DeMutis has helped pull together a committee of civic leaders determined to build a 3,800-seat ballpark on a portion of the 120-acre tract that was once home to the former Phoenix Iron Works company.
DeMutis, in an interview, said it will be a natural fit for Phoenixville, which has produced such pros as Mike Piazza of the New York Mets, John Smiley of the Pittsburgh Pirates, and Andre Thornton of the Cleveland Indians.
"Phoenixville has an incredibly long tradition in baseball," DeMutis said. "There's a gigantic baseball history. We want to put a dream out there and hope everyone wants to work really hard to get there."
DeMutis has enlisted the help of 20 local business owners, residents, and borough officials to assess the feasibility of reinvigorating the old steel site with a ballpark.
They hope to be more successful than a similar group that tried to bring a ballpark to West Chester. That effort came to naught earlier this month when West Chester Borough Council rejected the project as too costly.
There remain many hurdles to cross before the Phoenixville project is more than a developer's dream, but the work begins Wednesday when the committee meets for the first time. It will lay the groundwork for costing out and planning the project. DeMutis says the committee will also focus on finding a team to call the park home.
Among the unresolved questions is who will foot the bill - the public, corporate sponsors, or a combination?
There is also the issue of competition. Just a 45-minute drive along Route 422 in Berks County is First Energy Stadium, home of the Reading Phillies. The Phillies farm club attracts 450,000 patrons a year, according to Tommy Viola, director of public and media relations.
"We have people come from Philly, Berks County, Allentown and the Lehigh Valley, from all over," Viola said.
DeMutis is undeterred.
"The reason we want a team is because we've seen the success not only of the Reading Phillies, but also of the Wilmington Blue Rocks and Allentown Iron Pigs," DeMutis said. "It is a wonderful family experience, and all we have to do is look at those communities and see how baseball has impacted their economies."
The proposed stadium would occupy about 10 acres of the former steel mill site off Bridge Street. Part of the remaining land would suit commercial development.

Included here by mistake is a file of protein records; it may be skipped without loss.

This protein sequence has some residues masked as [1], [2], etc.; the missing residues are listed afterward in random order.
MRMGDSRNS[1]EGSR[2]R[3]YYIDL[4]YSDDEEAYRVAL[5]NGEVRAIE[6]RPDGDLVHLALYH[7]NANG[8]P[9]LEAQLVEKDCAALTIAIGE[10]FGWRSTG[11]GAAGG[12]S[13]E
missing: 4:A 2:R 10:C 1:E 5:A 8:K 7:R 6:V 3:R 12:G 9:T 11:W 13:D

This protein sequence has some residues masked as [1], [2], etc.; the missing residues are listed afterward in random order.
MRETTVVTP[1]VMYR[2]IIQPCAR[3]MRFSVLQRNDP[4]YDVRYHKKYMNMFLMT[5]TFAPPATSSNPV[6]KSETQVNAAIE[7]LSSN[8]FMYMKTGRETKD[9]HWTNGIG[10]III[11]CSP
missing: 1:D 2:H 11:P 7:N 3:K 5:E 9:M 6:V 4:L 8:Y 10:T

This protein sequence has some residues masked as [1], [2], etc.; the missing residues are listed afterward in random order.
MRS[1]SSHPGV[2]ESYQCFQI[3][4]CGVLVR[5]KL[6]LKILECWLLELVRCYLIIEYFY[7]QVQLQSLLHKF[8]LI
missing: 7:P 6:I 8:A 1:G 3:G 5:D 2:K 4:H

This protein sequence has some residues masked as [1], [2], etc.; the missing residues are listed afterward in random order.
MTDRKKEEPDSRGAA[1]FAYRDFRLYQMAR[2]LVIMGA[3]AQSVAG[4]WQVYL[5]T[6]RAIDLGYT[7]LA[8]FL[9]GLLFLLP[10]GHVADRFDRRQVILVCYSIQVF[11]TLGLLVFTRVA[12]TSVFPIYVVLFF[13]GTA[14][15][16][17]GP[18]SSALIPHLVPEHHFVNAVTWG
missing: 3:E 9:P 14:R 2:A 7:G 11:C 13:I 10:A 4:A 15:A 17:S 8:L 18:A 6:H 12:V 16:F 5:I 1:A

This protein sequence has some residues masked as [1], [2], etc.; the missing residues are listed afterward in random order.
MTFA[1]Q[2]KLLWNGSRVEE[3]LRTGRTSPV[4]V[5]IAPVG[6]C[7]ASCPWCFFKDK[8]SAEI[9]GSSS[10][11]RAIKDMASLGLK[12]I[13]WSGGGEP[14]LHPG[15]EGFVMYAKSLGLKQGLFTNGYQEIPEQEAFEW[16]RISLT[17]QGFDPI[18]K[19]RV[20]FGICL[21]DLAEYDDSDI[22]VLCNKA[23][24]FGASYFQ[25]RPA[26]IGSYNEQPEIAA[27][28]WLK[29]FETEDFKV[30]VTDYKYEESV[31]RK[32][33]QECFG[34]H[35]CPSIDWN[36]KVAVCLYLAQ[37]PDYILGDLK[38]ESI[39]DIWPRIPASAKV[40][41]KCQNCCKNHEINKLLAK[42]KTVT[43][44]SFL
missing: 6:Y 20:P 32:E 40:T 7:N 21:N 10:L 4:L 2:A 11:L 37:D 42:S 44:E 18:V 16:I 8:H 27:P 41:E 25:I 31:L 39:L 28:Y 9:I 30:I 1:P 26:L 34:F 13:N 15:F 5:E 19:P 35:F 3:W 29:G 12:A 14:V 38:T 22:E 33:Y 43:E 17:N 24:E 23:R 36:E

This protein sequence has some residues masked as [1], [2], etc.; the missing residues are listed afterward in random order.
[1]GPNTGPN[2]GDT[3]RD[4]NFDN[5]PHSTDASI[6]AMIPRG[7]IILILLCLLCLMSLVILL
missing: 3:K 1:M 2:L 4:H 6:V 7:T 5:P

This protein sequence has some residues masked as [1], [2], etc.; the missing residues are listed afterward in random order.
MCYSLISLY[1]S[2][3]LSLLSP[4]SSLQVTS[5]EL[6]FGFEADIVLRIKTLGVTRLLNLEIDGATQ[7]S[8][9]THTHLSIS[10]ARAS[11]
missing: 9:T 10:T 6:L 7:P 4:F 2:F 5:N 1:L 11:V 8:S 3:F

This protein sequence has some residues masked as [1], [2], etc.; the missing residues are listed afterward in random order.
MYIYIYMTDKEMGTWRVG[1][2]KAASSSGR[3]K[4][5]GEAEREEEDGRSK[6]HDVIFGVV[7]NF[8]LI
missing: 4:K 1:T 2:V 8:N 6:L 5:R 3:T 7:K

The abandoned steel mill property has a long history, serving first as the site of the French Creek Nail Works, established in 1790. The nail factory changed hands at the dawn of the 20th century and was renamed Phoenix Iron Works.
The mill boomed throughout the century until steel production dropped off in much of Pennsylvania, and the operation closed its doors in the mid-1980s.
Since then, the property has been devoid of activity, a problem DeMutis wants to solve.
"My life's mission is to revitalize Phoenixville so that there is sustainable development that 100 years from now is still pertinent," DeMutis said.
Among those DeMutis has enlisted to help in his latest crusade are Ron Knabb, the architect of Philadelphia's Veterans Stadium, and Richard Kardon, former owner of Bryn Mawr music venue the Point, which closed in 2005. Kardon currently owns Point Entertainment, which promotes shows at the Colonial Theatre in Phoenixville.
Kardon is excited about the possibility of a stadium adding to the downtown nightlife and hosting music events.
"When I see the strides that town has made . . . I actually lived in Phoenixville at one point, and it was a very depressed city when the steel mill closed," he said. "To watch it grow into an entertainment district is amazing."
Phoenixville Borough Council representative Dave Gautreau, who serves on the committee, also can see baseball in the future.
"It would be a huge economic boom for our town," Gautreau said. "What do they say? 'If you build it, they will come.' "
Contact staff writer April Lisante at 215-854-2208 or email@example.com.